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A thriller whose tense, dystopian atmosphere distantly recalls Coppola’s The Conversation, Dipesh Jain’s Hindi-language feature In the Shadows (Gali Guliyan) explores the roots of paranoia in a loner intent on spying on his neighbors. Here the protagonist’s obsession expresses itself through cheap, jerry-rigged surveillance cameras that he watches with morbid fascination. Earning a jury mention at the Mumbai film festival’s Asian Gold competition, this first feature boasts promising intensity, even if its narrative complexity feels contrived. And the shadows cast over an innocent psyche can feel very heavy-handed and downbeat.
The story opens with William S. Burroughs’s wry observation: “There are no innocent bystanders … what are they doing there in the first place?” In Old Delhi’s dense warren of narrow streets laced with dangling electric wires, behind a dirty, crumbling storefront, Khuddoos (Manoj Bajpayee) feverishly scans a stack of monitors to see what casual passersby are up to outside his dark den. Perhaps they are about to commit a crime — though it’s not clear what he would or could do about preventing violence if it did occur.
Increasingly caught up in his grim obsessions to the point of losing touch with reality and the passage of time, he would die of starvation watching those monitors if it weren’t for his one together friend (Ranvir Shorey) who donates groceries and helps him negotiate often hostile surroundings. But when he begins to hear the sound of a boy being brutally beaten in the adjoining apartment, it pushes him over the edge. Frantically he wires up more spycams in an attempt to find and save the lad, but his efforts just infuriate the neighbors, without turning up any trace of the young victim.
Intercut with Khuddoos‘ progressive paranoia is a parallel tale about two boys who are bosom buddies and who prowl the backstreets together. Little Idu is the bright, observant son of a violent butcher and a loving mother who vainly tries to protect him from his father’s drunken wrath. Secretly following Dad one day, he spies on him through a high window and discovers him in bed with a woman. What follows tragically seals the fate of the whole family.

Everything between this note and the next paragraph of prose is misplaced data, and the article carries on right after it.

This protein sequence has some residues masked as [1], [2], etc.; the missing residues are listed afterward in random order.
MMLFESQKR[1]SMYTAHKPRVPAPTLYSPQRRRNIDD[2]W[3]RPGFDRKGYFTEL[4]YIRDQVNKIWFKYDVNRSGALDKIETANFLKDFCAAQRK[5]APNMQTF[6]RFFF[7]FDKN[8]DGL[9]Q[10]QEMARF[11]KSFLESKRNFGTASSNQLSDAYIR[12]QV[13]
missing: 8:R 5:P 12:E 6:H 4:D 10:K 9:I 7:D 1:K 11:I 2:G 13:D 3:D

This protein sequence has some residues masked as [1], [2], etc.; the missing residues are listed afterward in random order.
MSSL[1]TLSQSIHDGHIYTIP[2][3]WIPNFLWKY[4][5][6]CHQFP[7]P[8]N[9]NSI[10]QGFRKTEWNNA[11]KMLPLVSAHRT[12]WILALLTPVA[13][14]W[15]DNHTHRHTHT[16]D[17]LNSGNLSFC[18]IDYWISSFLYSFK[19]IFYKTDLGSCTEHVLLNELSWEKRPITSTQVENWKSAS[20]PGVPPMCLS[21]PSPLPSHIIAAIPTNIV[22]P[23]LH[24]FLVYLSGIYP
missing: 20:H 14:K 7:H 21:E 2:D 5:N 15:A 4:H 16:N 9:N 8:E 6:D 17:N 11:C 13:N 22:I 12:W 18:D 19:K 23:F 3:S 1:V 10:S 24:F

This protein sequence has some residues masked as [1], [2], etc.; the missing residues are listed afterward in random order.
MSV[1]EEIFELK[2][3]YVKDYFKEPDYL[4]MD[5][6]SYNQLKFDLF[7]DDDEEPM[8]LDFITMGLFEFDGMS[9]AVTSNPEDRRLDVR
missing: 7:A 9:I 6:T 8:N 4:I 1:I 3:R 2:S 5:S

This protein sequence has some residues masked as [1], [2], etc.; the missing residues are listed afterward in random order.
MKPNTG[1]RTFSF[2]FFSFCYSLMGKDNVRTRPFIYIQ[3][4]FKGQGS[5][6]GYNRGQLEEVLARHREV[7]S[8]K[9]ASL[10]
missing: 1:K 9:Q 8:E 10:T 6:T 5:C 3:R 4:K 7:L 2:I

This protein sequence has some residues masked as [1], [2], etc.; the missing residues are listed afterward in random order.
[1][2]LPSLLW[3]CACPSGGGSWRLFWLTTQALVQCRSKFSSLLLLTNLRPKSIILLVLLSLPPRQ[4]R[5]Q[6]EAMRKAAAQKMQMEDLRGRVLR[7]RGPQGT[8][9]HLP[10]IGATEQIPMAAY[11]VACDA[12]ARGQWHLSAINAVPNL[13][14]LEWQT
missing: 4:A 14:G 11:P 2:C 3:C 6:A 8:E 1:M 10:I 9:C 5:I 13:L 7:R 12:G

The story is poignantly told with some nice twists, but its central mystery is a fail. Jain tries to use the timeless quality of blackened Old Delhi to suggest that events are taking place simultaneously, hinting that Idu is the abused boy Khuddoos is looking for. But any attentive viewer will soon connect the dots. In any case, this non-revelation is unnecessary and the story works better without it.
Holding what is practically a one-man show, Baypayee is intense if one-note as the angry vigilante voyeur. Disliked and distrusted by his neighbors as a Peeping Tom, he seems to have no family ties; his painful, estranged relationship to his successful, arrogant younger brother is the only hint that he ever had a family. His scowling face rarely changes, even when he cuts his hand and sews up the wound with a needle and thread in his grimy bathroom.
Editor Chris Witt is exceptionally good at alternating the grown-up’s and children’s stories, building ever stronger tension as the climax approaches, while Kai Miedendorp’s lighting creates a sinister atmosphere through extensive use of those titular shadows.
Production company: Exstant Motion Pictures
Cast: Manoj Bajpayee, Neerajkabi, Ranvir Shorey, Shahana Goswami
Director, screenwriter: Dipesh Jain
Producers: Shuchi Jain, Dipesh Jain, Lina Verma
Director of photography: Kai Miedendorp
Production, costume designer: Sujeta Sharma Virk
Editor: Chris Witt
Music: Dana Niu
Venue: Mumbai Film Festival (India Gold)
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